hardpan

[hahrd-pan]
noun
1.
any layer of firm detrital matter, as of clay, underlying soft soil. Compare caliche, duricrust.
2.
hard, unbroken ground.
3.
the fundamental or basic aspect of anything; solid foundation; underlying reality: the hardpan of mathematical theory.

Origin:
1810–20, Americanism; hard + pan1

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Based on the Random House Dictionary, © Random House, Inc. 2014.
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Collins
World English Dictionary
hardpan (ˈhɑːdˌpæn)
 
n
a hard impervious layer of clay below the soil, resistant to drainage and root growth

Collins English Dictionary - Complete & Unabridged 10th Edition
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American Heritage
Science Dictionary
hardpan   (härd'pān')  Pronunciation Key 
A hard, usually clay-rich layer of soil lying at or just below the ground surface, in which soil particles are cemented together by silica, iron oxide, calcium carbonate, or organic matter that has precipitated from water percolating through the soil. Hardpans do not soften when exposed to water. Also called caliche.
The American Heritage® Science Dictionary
Copyright © 2002. Published by Houghton Mifflin. All rights reserved.
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Encyclopedia Britannica
Encyclopedia

hardpan

calcium-richcalcium-rich duricrust, a hardened layer in or on a soil. It is formed on calcareous materials as a result of climatic fluctuations in arid and semiarid regions. Calcite is dissolved in groundwater and, under drying conditions, is precipitated as the water evaporates at the surface. Rainwater saturated with carbon dioxide acts as an acid and also dissolves calcite and then redeposits it as a precipitate on the surfaces of the soil particles; as the interstitial soil spaces are filled, an impermeable crust is formed.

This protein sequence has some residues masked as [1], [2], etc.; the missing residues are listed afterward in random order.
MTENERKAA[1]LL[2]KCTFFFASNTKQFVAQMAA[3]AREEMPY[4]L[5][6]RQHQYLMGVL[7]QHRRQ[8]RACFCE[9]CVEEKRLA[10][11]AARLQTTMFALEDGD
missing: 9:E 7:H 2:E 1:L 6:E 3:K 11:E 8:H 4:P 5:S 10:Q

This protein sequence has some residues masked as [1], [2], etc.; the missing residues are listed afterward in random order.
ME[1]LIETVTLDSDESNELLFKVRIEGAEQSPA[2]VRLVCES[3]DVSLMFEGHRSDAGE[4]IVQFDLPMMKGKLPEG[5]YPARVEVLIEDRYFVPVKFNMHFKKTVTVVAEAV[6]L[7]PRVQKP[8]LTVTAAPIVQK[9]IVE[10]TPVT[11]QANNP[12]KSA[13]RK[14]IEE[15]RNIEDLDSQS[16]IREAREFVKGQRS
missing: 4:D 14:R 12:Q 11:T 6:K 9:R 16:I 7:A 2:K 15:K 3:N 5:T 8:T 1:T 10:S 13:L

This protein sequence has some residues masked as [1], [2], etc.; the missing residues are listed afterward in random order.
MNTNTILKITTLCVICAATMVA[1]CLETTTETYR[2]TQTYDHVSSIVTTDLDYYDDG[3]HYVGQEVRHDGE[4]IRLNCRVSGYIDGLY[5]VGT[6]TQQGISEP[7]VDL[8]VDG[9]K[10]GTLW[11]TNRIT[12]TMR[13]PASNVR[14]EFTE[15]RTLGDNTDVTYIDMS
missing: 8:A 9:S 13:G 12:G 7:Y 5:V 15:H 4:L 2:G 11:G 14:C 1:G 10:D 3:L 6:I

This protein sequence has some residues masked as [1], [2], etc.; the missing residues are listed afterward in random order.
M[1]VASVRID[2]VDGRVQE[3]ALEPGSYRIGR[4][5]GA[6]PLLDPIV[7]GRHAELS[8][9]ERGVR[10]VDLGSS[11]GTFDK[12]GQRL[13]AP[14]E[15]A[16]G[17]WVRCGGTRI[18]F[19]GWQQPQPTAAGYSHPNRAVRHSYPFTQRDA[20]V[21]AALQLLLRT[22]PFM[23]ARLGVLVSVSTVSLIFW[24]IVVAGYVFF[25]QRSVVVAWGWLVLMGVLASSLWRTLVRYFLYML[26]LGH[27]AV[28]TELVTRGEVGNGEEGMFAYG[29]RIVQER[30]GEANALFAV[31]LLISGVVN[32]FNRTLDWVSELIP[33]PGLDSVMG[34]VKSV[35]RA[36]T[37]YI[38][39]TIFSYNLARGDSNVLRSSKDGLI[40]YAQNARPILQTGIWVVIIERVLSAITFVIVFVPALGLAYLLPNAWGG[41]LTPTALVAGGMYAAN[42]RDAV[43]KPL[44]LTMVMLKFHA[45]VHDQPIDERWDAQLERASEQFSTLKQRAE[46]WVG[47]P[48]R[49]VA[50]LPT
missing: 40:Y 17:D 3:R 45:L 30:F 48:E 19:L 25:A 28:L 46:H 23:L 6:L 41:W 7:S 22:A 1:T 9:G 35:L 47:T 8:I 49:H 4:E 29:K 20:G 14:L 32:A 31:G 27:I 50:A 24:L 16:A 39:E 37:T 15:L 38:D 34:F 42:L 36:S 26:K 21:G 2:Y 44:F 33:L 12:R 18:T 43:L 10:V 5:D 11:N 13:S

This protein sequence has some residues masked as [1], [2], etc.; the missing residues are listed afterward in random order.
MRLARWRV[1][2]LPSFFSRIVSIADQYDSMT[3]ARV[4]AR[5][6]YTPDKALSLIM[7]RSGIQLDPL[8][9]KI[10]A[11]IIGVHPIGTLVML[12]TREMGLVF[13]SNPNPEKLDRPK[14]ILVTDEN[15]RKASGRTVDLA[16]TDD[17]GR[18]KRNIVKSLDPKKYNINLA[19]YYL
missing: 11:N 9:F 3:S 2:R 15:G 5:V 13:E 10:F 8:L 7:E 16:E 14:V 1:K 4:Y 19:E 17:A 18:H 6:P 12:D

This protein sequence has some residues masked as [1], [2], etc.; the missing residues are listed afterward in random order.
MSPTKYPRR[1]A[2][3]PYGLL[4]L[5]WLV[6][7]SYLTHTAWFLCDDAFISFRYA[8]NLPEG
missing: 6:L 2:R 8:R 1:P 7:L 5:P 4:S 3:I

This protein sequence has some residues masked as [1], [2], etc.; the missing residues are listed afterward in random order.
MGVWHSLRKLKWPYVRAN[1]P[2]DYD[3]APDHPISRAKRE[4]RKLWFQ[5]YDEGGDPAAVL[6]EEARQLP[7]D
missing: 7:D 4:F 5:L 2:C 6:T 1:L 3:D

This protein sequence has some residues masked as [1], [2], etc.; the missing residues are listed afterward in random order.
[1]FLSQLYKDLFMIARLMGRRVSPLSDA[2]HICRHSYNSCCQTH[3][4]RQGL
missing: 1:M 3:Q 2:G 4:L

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Encyclopedia Britannica, 2008. Encyclopedia Britannica Online.
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Example sentences
When small lakes dry up, they leave a salt crust or hardpan.
The hardpan layer, consisting of cemented limestone and slag, was located
  between the second granular layer and the subgrade.
The subgrade that was visible at the edge of the hardpan was moist clay.
Small, light equipment was used to avoid damaging the hardpan layer located
  below the vernal pools.
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